NEW YORK -- Democratic presidential candidate Bernie Sanders took his muscular attacks on wealth inequality and corporate greed to New York City on Monday, joining approximately 200 Verizon workers and union members in Times Square as they rallied for a fair contract and to rehire an employee who was allegedly fired after she spearheaded an organizing campaign.
“Let me get to the point,” the Vermont senator told the crowd, which repeatedly chanted his first name. “The middle class in this country is disappearing and what Verizon is doing to their workers is exactly what has got to be fought if we are going to rebuild the American middle class.”
“What this campaign is all about is saying to corporate America ‘you cannot get it all.’"'
Verizon is currently in heated negotiations with the Communication Workers of America and the International Brotherhood of Electrical Workers after a contract covering 39,000 workers expired in August. The unions have said the telecom company, even as it rakes in big profits, wants employees to diminish their job security, increase their health care contributions and make concessions on pensions.
CWA separately contends that Brooklyn-based Verizon employee Bianca Cunningham was given the retaliatory boot after she helped a bullied worker. Rich Young, a Verizon spokesman, told MSNBC the union was “flat-out wrong” in its characterization of what happened to Cunningham, adding that she was not targeted and that her “conduct was subject to the same standard as all employees at Verizon.”
In terms of the contract negotiations, Young said Verizon has been trying to work with union leaders to reach a deal since June. “Unfortunately, while we’ve worked hard in trying to meet that goal, week after week union leaders issue a myriad of distracting mischaracterizations, distorted facts and innuendo. These PR stunts do nothing to help advance the bargaining process. Verizon remains ready to hold serious discussions and engage in meaningful negotiations that will result is a fair and balanced agreement.”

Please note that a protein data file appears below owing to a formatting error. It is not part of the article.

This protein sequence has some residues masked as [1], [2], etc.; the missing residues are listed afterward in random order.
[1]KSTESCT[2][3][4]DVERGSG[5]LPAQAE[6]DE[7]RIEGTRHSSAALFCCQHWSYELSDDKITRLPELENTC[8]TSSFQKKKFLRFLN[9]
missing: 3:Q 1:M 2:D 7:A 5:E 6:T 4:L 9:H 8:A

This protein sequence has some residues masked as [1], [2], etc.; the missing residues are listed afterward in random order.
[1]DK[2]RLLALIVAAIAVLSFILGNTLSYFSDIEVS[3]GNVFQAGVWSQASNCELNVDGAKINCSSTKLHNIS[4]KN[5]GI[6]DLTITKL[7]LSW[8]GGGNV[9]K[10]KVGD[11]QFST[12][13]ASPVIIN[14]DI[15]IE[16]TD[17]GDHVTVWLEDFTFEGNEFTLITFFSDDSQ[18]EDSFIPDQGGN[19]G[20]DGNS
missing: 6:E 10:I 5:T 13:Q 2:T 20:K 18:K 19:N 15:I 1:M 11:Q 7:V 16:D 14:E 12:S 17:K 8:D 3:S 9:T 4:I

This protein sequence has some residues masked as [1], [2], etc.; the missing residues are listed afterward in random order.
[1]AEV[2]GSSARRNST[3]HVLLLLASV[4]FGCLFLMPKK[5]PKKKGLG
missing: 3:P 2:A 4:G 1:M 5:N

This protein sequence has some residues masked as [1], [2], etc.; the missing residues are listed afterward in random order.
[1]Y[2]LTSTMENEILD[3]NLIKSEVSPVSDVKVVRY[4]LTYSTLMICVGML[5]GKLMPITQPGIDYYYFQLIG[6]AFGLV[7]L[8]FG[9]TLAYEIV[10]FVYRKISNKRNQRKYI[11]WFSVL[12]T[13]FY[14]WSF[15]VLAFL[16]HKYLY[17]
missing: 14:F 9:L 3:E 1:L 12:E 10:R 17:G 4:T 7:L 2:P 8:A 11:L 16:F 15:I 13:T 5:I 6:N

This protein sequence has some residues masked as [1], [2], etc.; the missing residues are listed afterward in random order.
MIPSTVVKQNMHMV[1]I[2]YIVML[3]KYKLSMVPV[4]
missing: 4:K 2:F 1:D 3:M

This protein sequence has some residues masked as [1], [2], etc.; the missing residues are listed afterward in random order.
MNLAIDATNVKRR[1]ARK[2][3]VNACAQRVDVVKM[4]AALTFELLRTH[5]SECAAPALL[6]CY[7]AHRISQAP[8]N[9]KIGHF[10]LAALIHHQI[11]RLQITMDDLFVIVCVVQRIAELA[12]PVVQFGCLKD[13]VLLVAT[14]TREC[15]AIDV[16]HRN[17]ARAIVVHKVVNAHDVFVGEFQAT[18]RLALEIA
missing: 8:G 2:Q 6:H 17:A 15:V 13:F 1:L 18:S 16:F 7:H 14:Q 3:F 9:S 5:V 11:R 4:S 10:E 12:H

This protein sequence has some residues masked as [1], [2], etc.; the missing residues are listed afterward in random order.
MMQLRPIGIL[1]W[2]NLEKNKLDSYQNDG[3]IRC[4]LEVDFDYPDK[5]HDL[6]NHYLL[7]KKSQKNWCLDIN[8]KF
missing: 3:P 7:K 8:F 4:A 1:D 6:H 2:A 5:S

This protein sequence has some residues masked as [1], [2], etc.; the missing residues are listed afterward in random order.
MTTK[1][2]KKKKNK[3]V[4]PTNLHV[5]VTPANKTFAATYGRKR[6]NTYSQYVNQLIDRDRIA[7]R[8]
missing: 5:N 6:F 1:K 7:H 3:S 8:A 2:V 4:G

Sanders, who has frequently argued for greater protections for workers on the campaign trail, told union members -- several of whom held signs emblazoned with “Stop Verizon Wireless corporate greed” outside one of the company’s retail stores -- that their struggle is symptomatic of what’s happening in the rest of the country.
“You’ve got corporate America making huge profits. Their CEOs get huge compensation packages and then with all of their money, what they do is they hire lawyers in order to make it harder for workers to survive in this country,” Sanders said. “What this campaign is all about is saying to corporate America ‘you cannot get it all.’ That when worker productivity is skyrocketing, you’ve got to pay your workers decent wages, you’ve got to respect and negotiate with workers for decent contracts.”
The self-described democratic socialist spoke for about five minutes before jumping into his black SUV as workers continued to rally. CWA has not yet endorsed a presidential candidate. But his appearance on Monday could certainly help.
Cunningham, 30, told MSNBC that Sanders is “a voice for the American people.” Dennis Trainor, vice president of CWA District 1, said the union -- which represents 600,000 workers -- was currently polling members on which candidate it should endorse. Trainor said Sanders' appearance would likely help him curry favor among union members, noting Democratic front-runner Hillary Clinton “was very good but she hasn’t shown up at any of our rallies yet.”